"Put on the full armor of God so that you can take your
 stand against the devil's schemes." Ephesians 6:11

   ~  ~  ~  ~  ~  ~

That immortal bird!

(Thomas Brooks, "London's Lamentations" 1670)

As the mercy of God is infinite towards the elect—
so the justice of God is infinite towards the reprobate
in hell. The reprobate shall have . . .
  punishment without pity,
  misery without mercy,
  sorrow without support,
  crying without compassion,
  mischief without measure,
  and torment without end!

All men in misery comfort themselves with
the hope of an ending to their misery.
The prisoner comforts himself with hope of a deliverance.
The mariner comforts himself with hope of a safe harbor.
The soldier comforts himself with hope of victory.
The slave comforts himself with hope of liberty.

But the impenitent sinner has no hope in hell!
He shall have . . .
  death without death,
  night without day,
  mourning without mirth,
  sorrow without solace,
  bondage without liberty!

The damned shall live as long in hell,
as God Himself shall live in heaven!

Suppose, say some—that the whole world were turned
to a mountain of sand, and that a little bird should come
every thousandth year and carry away one grain of sand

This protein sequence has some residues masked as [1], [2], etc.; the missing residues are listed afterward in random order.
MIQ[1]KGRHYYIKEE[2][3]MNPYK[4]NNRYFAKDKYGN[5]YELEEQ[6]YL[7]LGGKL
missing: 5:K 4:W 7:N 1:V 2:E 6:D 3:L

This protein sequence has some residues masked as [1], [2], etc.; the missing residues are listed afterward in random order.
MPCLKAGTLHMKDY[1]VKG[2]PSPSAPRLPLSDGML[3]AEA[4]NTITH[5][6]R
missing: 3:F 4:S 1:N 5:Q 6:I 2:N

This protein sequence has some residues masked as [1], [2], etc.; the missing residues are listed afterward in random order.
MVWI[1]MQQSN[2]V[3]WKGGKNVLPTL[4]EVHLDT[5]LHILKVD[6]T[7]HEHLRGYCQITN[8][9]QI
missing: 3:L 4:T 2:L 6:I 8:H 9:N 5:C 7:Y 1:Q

from that heap. What an infinite number of years—not to
be numbered by all finite beings—would be spent and
expired before this supposed mountain would be fetched

Now if a man should lie in everlasting burnings so long a
time as this—and then have an end of his woe—it would
administer some ease, refreshment, and comfort to him.
But when that immortal bird shall have carried away
this supposed mountain a thousand times over and over;
alas! alas! man shall be as far from the end of his anguish
and torment as ever he was! He shall be no nearer coming
out of hell, than he was the very first moment that he
entered into hell.

If the fire of hell were terminable, it might then
be tolerable; but being endless, it must needs be
easeless and remediless!

   ~  ~  ~  ~  ~  ~

Could every damned sinner weep a whole ocean!

(Thomas Brooks, "London's Lamentations" 1670)

"They will be tormented day and night forever and ever!"
    Revelation 20:10

Our earthly fires may be quenched and extinguished.